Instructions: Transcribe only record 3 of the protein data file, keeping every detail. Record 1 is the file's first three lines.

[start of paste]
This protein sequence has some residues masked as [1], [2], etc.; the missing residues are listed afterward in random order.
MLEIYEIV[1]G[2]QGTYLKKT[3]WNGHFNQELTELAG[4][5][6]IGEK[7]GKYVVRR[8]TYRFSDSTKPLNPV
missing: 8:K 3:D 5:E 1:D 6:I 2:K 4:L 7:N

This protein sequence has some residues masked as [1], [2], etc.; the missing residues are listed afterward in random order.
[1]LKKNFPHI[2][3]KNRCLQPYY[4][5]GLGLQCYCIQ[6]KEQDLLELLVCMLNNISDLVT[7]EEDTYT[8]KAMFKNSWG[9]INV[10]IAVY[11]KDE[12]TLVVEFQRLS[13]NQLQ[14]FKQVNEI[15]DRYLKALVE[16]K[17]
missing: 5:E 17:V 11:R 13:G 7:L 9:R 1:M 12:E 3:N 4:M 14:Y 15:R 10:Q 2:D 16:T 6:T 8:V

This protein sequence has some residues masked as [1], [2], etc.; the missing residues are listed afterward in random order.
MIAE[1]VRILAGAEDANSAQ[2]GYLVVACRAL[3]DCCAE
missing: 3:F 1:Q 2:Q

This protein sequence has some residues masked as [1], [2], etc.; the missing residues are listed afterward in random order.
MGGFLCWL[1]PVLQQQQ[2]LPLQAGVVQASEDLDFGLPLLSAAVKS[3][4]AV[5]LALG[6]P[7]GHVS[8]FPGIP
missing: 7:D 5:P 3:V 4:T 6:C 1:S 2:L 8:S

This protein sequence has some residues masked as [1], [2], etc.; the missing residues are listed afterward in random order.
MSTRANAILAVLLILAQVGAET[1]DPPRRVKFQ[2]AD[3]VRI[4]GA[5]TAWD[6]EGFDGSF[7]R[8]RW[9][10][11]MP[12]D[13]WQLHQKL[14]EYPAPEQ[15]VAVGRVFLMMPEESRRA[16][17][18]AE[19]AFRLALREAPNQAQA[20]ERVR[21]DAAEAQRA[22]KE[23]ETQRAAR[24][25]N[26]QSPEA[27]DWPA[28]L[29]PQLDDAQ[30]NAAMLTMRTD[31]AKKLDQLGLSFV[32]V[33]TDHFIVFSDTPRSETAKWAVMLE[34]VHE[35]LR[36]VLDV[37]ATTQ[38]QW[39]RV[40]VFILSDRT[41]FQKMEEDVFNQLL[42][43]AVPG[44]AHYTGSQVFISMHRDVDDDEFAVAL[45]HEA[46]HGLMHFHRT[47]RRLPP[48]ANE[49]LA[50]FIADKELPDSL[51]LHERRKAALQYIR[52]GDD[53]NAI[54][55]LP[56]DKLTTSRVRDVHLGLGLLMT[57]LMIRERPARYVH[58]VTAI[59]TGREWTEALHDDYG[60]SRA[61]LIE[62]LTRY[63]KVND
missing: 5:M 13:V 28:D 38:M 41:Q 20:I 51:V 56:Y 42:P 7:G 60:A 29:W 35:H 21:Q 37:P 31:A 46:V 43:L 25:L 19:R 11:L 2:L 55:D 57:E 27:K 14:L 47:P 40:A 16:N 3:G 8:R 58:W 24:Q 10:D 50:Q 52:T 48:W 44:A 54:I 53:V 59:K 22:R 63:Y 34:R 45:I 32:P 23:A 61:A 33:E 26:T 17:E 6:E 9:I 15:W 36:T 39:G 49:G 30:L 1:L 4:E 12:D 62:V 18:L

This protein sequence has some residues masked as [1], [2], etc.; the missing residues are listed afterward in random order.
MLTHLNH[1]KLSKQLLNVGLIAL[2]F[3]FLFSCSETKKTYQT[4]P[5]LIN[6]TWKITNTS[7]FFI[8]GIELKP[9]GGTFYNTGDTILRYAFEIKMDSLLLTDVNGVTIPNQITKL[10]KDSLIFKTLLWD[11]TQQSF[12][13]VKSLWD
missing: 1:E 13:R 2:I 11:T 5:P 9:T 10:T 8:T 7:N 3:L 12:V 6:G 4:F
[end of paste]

This protein sequence has some residues masked as [1], [2], etc.; the missing residues are listed afterward in random order.
MIAE[1]VRILAGAEDANSAQ[2]GYLVVACRAL[3]DCCAE
missing: 3:F 1:Q 2:Q